For that matter, who's to say that if TiVo were ever bought out, the new owner wouldn't just dive right into the data and start putting both sets of information together. That is exactly what DoubleClick tried to do when it bought marketing firm Abacus Direct.

With the information gathered offline about consumers contained in Abacus Direct's database, DoubleClick could have identified anonymous web surfers. It was only after several class action lawsuits were filed and a few states opened investigations that DoubleClick backed down from their plans.

I don't own a TiVo myself, but if I did, probably I would call that number and opt out entirely. Again, the telephone number to opt out of all TiVo statistical information gathering is 1-877-367-8486.


Links:

http://www.tivo.com TiVo web site
http://www.highlander-official.com Official Highlander web site
http://www.spywareinfoforum.info/newlsetter/rd/9 DoubleClick and Bank of America

US Government's View of Civil Rights

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There are certain elements of the United States government that view the constitutional rights of Americans as annoying hindrances to be slowly and quietly taken away. Those of you who doubt this should consider the government's opinion of the rights of citizens of other nations, especially when those rights become "inconvenient".

The State Department report on global terrorism for 2002 suggests that while Canada has been helpful in the fight against terrorism, it doesn't spend enough on policing and places too much emphasis on civil liberties.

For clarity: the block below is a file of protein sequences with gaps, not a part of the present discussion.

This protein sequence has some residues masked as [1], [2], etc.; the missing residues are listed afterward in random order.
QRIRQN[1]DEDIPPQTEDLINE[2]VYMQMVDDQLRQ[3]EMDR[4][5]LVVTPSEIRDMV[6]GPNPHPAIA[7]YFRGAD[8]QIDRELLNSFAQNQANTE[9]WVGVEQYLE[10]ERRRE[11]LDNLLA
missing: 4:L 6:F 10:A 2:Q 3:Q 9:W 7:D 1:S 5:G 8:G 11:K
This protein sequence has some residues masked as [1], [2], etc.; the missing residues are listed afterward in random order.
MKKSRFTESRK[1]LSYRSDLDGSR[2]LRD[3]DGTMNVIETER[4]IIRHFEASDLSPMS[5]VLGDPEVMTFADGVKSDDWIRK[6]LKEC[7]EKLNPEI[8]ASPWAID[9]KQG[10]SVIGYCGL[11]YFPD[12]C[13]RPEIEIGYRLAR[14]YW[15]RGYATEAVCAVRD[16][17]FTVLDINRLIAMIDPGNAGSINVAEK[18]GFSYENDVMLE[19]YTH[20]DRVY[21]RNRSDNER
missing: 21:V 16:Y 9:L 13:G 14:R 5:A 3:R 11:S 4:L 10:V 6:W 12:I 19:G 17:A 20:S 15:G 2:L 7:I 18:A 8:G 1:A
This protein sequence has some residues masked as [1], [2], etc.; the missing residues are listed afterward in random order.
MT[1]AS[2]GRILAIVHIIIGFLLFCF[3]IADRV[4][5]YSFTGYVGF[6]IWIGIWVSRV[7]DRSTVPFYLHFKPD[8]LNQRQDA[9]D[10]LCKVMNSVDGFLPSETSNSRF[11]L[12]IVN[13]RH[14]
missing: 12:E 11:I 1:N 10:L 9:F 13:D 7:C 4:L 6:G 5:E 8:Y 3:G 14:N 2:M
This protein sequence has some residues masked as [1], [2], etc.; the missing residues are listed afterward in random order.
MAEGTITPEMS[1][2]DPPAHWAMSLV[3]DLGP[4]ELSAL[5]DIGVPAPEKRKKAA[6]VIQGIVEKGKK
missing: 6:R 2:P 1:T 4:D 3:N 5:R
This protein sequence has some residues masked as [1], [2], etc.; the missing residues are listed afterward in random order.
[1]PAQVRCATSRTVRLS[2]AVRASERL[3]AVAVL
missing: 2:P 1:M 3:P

It says "some U.S. law enforcement officers have expressed concern" about Canadian privacy laws.

The U.S. officers feel those laws, as well as funding levels for law enforcement, "inhibit a fuller and more timely exchange of information and response to requests for assistance," the report says.

"Also, Canadian laws and regulations intended to protect Canadian citizens and landed immigrants from government intrusion sometimes limit the depth of investigations."

Read the rest of this article...

These will be the same people who brought us the US Patriot Act and its proposed sequel. These are the people who have been trying to convince a frightened populace that their rights interfere with the government's ability to maintain their safety. These are the people who claim that the protections of the US Constitution hinder their ability to do whatever they please while investigating whomever they please.